By Frances Ryan in The Guardian.
In the 1970s, disabled people were often placed in out-of-town institutions. Then came the independent living revolution. Is the clock turning back?
Ifear for my life,” Lucy Watts, 24, tells me from her family bungalow in Benfleet, Essex. Watts has a range of severe health problems – muscle weakness around her lungs; kidney and stomach problems; and dysfunction of the nervous system. Osteoporosis, degenerative disease in her spine and a progressive muscle disease mean she uses a wheelchair. She is hooked up to intravenous drips as we talk. But it isn’t Watts’s health that is causing her to fear for her life. It is the government’s care cuts.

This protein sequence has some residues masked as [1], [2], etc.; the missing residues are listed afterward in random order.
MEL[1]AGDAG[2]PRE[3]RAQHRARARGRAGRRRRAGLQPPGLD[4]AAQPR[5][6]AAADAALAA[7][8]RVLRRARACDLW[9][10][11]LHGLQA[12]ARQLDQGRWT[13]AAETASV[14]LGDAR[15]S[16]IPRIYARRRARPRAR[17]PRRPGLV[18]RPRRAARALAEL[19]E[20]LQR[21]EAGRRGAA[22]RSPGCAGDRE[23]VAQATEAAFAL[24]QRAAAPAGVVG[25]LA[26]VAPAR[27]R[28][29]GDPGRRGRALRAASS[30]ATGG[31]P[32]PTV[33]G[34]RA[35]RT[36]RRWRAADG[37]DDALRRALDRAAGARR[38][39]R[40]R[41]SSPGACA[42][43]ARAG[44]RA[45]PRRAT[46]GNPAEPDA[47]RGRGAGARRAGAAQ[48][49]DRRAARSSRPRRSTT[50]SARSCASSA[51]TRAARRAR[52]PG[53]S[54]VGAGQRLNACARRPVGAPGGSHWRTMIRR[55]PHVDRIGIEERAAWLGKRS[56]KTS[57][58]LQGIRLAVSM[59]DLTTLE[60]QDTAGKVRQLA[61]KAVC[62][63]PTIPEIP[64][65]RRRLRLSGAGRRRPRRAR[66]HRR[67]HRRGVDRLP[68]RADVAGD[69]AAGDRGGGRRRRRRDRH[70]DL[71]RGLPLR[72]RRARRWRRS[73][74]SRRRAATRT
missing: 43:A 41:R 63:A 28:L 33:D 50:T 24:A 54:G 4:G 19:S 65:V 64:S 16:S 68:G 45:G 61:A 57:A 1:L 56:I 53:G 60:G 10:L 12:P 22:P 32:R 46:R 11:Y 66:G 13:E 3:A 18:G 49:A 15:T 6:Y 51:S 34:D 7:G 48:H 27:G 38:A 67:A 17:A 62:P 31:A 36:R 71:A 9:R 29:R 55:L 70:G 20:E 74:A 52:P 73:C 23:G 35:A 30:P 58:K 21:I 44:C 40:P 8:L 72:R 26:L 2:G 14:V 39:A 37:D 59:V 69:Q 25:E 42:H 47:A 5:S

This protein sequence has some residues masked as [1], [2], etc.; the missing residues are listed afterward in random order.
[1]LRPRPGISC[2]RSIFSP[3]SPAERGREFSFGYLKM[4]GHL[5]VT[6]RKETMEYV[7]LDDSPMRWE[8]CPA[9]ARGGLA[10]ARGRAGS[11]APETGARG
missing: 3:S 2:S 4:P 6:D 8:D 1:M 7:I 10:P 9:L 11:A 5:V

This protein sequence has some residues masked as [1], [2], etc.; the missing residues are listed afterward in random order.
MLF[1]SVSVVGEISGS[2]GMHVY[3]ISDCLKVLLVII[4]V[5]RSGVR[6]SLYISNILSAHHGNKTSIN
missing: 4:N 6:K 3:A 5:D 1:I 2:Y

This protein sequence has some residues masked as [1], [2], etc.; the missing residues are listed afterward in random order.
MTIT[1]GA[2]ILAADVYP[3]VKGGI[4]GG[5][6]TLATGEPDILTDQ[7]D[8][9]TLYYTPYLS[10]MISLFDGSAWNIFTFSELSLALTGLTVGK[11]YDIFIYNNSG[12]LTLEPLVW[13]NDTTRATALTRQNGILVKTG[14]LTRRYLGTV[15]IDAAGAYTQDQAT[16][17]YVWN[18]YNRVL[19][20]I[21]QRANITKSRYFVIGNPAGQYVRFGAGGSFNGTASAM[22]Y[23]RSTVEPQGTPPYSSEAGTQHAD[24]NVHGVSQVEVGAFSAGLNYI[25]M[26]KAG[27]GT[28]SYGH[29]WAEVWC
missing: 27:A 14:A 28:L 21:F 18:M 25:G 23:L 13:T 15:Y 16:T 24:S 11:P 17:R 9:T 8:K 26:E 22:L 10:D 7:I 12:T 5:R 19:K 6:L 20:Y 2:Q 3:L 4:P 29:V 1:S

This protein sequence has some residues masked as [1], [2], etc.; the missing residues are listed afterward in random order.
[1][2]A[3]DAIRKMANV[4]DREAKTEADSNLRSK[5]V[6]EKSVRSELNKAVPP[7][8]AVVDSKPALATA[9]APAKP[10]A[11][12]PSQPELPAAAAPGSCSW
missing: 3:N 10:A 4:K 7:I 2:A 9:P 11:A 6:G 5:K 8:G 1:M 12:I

Since 2009, when her condition first deteriorated, Watts has lived comfortably at home with her mum, Kate, and sister, Vicky, with the aid of a complex care package: at first some social care delivered through her local authority, and then a more comprehensive arrangement funded by the NHS’s Continuing Healthcare scheme. Over the years, even with a care plan in place, Watts’s mum has been left to take up much of the slack, sometimes finishing work at 4pm, coming home, handling IVs and medical care until 11pm, then sleeping on a mattress on the floor next to her daughter’s bed.
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